Urban greenways can reduce neighborhood carbon emissions

Greenways are great for cyclists and strollers, runners and walkers, but do they really reduce carbon emissions, as city planners hope? A new study provides some of the first direct proof that they do.

7h

New assay reveals biophysical properties that allow certain proteins to infect others

Scientists at the Stowers Institute for Medical Research have identified a physical basis for the spread of corrupted proteins known as prions inside cells. Their research findings are reported in the July 5, 2018, issue of the scientific journal Molecular Cell.

7h

Spiders go ballooning on electric fields

The aerodynamic capabilities of spiders have intrigued scientists for hundreds of years. Charles Darwin himself mused over how hundreds of the creatures managed to alight on the Beagle on a calm day out at sea and later take-off from the ship with great speeds on windless day.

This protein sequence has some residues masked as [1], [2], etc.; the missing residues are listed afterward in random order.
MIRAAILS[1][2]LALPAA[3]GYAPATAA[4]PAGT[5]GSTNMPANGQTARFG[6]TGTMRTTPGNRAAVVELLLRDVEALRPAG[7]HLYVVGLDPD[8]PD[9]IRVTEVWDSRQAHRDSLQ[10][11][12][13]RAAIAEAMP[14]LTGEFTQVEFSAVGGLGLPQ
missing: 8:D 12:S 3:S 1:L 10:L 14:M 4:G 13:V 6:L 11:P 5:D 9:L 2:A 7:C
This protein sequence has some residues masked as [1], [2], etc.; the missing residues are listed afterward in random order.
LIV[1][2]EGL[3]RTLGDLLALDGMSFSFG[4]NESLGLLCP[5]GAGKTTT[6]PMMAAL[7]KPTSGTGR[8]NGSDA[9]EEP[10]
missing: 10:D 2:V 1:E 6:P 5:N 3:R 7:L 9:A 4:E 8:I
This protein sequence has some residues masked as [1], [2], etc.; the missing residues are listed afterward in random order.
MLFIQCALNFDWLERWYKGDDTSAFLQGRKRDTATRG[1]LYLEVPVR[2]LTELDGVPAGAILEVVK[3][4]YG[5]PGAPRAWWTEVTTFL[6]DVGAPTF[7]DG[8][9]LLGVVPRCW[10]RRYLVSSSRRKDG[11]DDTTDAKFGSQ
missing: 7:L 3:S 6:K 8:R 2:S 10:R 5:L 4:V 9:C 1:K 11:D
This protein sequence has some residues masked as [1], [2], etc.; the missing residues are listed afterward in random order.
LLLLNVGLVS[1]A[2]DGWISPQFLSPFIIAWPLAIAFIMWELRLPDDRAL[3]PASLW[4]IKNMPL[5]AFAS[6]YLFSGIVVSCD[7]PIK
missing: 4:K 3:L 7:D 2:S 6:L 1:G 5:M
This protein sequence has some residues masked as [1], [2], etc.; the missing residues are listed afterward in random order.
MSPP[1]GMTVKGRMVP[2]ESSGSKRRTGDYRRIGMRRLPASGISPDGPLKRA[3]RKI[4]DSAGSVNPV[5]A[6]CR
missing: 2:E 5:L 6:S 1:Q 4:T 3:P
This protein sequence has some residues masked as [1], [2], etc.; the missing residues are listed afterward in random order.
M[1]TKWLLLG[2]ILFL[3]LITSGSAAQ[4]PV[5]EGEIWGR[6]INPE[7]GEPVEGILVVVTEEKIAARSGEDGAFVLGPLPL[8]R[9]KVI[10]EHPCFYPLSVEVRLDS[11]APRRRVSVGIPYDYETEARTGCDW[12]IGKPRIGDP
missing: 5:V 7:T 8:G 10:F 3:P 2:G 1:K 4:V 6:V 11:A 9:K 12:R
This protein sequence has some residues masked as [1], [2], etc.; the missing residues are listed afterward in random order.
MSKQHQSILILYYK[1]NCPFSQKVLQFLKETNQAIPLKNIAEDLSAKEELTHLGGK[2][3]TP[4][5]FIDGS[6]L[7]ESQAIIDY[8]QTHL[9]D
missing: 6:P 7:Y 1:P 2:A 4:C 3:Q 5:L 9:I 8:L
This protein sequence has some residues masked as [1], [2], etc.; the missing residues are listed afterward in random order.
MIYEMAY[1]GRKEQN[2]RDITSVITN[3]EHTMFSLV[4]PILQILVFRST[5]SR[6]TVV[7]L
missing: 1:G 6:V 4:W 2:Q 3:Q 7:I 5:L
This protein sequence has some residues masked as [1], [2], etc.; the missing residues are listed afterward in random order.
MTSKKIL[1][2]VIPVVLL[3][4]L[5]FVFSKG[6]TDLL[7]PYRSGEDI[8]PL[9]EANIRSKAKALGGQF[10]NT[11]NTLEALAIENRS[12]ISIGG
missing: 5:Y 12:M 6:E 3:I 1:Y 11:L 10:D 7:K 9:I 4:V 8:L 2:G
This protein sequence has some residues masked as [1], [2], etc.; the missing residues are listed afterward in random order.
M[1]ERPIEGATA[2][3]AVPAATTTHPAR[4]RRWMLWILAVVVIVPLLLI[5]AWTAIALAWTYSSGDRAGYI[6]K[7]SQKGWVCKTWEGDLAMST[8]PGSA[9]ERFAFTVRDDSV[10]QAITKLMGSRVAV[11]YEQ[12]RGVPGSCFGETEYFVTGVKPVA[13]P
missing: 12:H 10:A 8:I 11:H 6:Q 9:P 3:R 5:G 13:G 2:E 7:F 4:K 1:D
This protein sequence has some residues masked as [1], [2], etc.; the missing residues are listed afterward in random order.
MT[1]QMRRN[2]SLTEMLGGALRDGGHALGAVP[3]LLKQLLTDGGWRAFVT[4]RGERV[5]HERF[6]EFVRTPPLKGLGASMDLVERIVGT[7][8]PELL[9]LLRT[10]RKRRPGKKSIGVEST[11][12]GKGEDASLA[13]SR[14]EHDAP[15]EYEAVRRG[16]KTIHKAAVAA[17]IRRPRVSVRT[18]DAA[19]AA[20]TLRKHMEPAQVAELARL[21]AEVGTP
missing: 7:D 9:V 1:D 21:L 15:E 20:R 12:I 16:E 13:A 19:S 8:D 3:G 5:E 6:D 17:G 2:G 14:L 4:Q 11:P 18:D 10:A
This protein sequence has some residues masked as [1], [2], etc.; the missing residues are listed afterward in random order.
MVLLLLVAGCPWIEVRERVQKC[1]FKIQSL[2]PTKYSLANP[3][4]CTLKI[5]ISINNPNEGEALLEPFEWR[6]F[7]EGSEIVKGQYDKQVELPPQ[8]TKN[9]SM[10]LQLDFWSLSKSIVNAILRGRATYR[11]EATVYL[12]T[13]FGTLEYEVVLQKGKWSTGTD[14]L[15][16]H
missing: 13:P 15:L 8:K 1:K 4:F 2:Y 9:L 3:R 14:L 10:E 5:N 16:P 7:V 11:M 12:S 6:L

7h

Immunotherapy for deadly bacteria shows early promise

If immunotherapy—the harnessing of the body's immune system—can destroy cancer cells, as has been demonstrated, why not try to trigger the body's immune system to battle deadly bacteria?

7h

Mighty mitochondria flex their DNA power to help nucleus run the cell

USC researchers have discovered that transfer of vital genetic information within a cell isn't the one-way telegraph once thought, opening new pathways for understanding human disease and developing potential treatments, a new study shows.

7h

Obesity affects prostate cancer test results

University of Adelaide research shows that the results of the most widely used test for prostate cancer may be affected by obesity.

7h

Rays of hope for development of materials for 3D displays and medical applications